A short story by Shereen Jackson
I did not want to go to the party. Instead, I had planned to put the kids to bed, eat ice-cream and watch T.V. But my friends, all divorced, all eager to live their best lives, convinced me to go. It was at an event such as this, they said, that I would meet a new man.
I rang the babysitter and showered and tried on six different dresses, and most of them were from another life, so they didn’t fit. I called Lisa who brought over a dress, and she also brought wine and drugs, even though I asked her not to.
‘The babysitter and kids are downstairs,’ I said as she cut the coke on the bedside table. Lisa had that look on her face, the one that said… we are going to have an amazing time, whatever the cost.
‘So?’ she handed me a rolled up twenty. ‘The babysitter is probably on k. Aren’t all teenagers nowadays?’
‘That isn’t very reassuring,’ I said. I snorted the coke. It stung. I immediately regretted doing it. I looked at my face in the mirror and tried to massage it into shape.
‘Here,’ Lisa said, throwing me a stick of concealer. ‘This is amazing. Every time I wear it, I get told I look ten years younger.’
I dabbed the concealer under my eyes, and I had to admit I did look better or maybe it was just the drugs making me feel more attractive. The dress Lisa had brought was tight on the hips but nice, designer.
‘You look incredible,’ Lisa said. ‘I wish I had your legs.’
Lisa was always wishing she had other women’s bodies, or at least parts of their bodies. I imagined us swapping body parts, like the cut-out paper figures I had played with as a child, with their changeable body sections, outfits and accessories. We could all take the best bits from each other to make the perfect body. If I had a choice, I would have Lisa’s breasts, Pip’s nose and Nisha’s waist.
After kissing the children goodnight and reminding the babysitter of the rules: no sugar, TV or video games after nine, Lisa and I took an Uber to the birthday party. It was at a house in the better part of Shepherds Bush.
‘Do I look all right?’ I asked.
‘You look amazing.’
We rang the doorbell and were ushered in by somebody who wasn’t the host but acted as if they were. ‘Friends of Renee’s? Welcome, welcome, come in out of the cold.’ We walked into a crowded room, shrugged off our coats and added them to a pile on a chair. Lisa put her birthday gift with all the other gifts on the coffee table.
‘This is nice,’ she said. Men or boys, or boys that had just become men, were standing holding trays of drinks. They were dressed in tuxedos. I wondered if they had been hired from a model agency; they all had beautiful skin, oceanic eyes and hair that looked as if it had been recently blow dried. Lisa tilted her head towards a woman in a black suit that showed the slope of her breasts.
‘The birthday girl.’ Lisa waved at the hostess, trying to catch her attention. ‘I’ll introduce you later. Let’s get a drink.’
We helped ourselves to champagne and made our way to the back of the house where we found Nisha and Pip in the kitchen, already drunk. They told me how much they loved my outfit and when I confessed it was Lisa’s dress, they said they knew, because Lisa had told them she was going to make me wear something extraordinary.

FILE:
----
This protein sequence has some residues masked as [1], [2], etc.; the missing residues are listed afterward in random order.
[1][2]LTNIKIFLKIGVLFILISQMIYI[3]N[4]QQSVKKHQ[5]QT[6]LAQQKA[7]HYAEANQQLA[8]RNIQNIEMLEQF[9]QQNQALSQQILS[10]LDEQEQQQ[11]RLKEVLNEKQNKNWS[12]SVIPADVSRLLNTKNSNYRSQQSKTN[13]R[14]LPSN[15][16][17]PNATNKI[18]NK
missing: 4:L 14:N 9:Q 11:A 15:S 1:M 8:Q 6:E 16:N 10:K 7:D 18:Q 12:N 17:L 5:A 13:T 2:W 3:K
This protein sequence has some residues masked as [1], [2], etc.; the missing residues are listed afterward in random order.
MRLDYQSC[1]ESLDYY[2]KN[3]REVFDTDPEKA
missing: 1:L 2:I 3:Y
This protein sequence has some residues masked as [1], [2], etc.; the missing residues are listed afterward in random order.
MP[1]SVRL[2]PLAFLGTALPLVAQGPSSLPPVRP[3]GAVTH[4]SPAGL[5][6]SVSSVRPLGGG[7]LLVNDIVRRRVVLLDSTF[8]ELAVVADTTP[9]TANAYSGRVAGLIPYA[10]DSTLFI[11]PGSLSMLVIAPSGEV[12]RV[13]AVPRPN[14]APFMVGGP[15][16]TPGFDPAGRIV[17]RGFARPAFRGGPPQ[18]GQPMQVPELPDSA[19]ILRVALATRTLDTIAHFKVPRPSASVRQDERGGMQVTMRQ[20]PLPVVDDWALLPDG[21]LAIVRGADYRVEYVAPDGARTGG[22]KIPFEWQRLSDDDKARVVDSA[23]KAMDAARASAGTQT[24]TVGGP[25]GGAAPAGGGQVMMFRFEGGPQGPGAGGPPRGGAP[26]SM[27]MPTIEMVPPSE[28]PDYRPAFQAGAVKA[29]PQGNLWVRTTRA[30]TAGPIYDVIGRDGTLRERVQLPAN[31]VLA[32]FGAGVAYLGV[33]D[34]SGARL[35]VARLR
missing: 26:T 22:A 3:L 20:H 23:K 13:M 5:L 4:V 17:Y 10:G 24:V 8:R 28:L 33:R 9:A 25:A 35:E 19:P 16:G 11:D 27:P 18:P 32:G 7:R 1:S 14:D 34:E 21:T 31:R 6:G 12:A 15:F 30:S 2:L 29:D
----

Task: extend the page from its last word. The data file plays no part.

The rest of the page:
‘And your face, you’re glowing,’ Pip said, touching my cheek with the side of her hand.
We drank more champagne and Lisa tapped the side of her nose. I shook my head; my stomach was already churning. As the others left, I saw a waiter carrying a tray of canapes. I waved him over.
‘Are they veggie?’
He stared at the tray. ‘I honestly don’t know.’
He was tall; I had to arch my neck to look at him. He had nice teeth, white and straight, as if they had recently been tamed by braces.
‘I’m doing this as a favour. For my mother.’ He nodded at the bunting hanging above our heads. Triangles of coloured paper showed photos of the hostess in various setups: on the beach, playing tennis, holding an award that looked suspiciously like an Oscar.
‘That’s very noble of you.’
‘I guess.’ He laughed. He moved the tray from one hand to the other as if it was getting heavy. Little beads of sweat had gathered by the hairline near his ears. Fine golden hair, neatly trimmed, like the fuzz on a baby duck.
‘They look meaty,’ I said, glancing at the tray again. ‘I’ll pass.’
‘There’s crisps and stuff over there.’ He indicated the kitchen island. ‘I better keep moving. I need to get rid of these.’ He held the platter high, like a waiter in an Italian restaurant. His shirt became untucked, and I saw a strip of white flesh. I gulped down the champagne.
On the kitchen island I found snacks and drinks. I ate some crisps and held an ice-cube to my cheek. I made four large vodka tonics. When the girls reappeared, we grabbed our drinks and moved into the living room. Beyoncé was on the stereo, and everyone was dancing. Lisa waved to some of the people she knew. Pip and Nisha moved to the music, pressing their bodies against each other.
‘Come,’ Lisa said. ‘Let me introduce you to Lawrence.’
She ignored my protests and pulled me over to a man with greying hair tied in a ponytail. He was too short. I did not, as a rule, find short men attractive.
‘Lawrence, meet my friend Annabel,’ she said and left. Lawrence and I shook hands awkwardly, trying not to spill our drinks.
‘Do you work in publishing? Or film?’ he asked.
‘I work in a library.’
‘Oh. Right,’ he said. He took a sip of his drink. ‘The British Library?’
‘Ah. Wonderful. I’m a big believer in local libraries. Their closures have really irked me.’ He said the word irked like he was a person in a play.